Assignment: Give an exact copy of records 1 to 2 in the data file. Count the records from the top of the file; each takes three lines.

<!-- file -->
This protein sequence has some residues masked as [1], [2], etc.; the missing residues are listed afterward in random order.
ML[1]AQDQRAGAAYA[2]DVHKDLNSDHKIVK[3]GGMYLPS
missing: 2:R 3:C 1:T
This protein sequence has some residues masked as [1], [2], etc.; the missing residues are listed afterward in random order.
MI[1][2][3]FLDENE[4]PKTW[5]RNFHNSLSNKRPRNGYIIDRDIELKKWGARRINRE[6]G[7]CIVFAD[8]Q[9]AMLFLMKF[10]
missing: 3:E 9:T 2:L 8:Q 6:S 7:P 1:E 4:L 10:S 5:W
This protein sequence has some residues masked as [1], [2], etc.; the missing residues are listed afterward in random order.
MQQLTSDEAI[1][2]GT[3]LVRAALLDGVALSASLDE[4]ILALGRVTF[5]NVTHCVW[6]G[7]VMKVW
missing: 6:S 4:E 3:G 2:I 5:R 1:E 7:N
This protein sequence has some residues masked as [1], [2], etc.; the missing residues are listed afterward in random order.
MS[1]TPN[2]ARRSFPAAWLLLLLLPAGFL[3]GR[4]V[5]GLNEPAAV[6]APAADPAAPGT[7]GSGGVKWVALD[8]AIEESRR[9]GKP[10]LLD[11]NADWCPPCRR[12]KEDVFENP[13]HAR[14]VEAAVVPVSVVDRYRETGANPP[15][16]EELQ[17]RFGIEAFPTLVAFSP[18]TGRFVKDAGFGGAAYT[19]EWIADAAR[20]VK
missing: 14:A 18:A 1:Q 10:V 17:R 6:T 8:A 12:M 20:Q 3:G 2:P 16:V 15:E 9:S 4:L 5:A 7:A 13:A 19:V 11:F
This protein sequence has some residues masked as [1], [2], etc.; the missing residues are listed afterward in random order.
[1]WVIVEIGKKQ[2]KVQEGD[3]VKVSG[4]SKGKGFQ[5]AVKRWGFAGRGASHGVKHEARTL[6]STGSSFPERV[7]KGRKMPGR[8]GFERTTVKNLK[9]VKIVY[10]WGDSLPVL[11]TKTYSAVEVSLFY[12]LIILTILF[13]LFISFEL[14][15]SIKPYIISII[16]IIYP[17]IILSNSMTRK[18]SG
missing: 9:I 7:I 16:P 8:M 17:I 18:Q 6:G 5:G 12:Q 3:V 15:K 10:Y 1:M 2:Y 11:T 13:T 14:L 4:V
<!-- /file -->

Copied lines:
This protein sequence has some residues masked as [1], [2], etc.; the missing residues are listed afterward in random order.
ML[1]AQDQRAGAAYA[2]DVHKDLNSDHKIVK[3]GGMYLPS
missing: 2:R 3:C 1:T
This protein sequence has some residues masked as [1], [2], etc.; the missing residues are listed afterward in random order.
MI[1][2][3]FLDENE[4]PKTW[5]RNFHNSLSNKRPRNGYIIDRDIELKKWGARRINRE[6]G[7]CIVFAD[8]Q[9]AMLFLMKF[10]
missing: 3:E 9:T 2:L 8:Q 6:S 7:P 1:E 4:L 10:S 5:W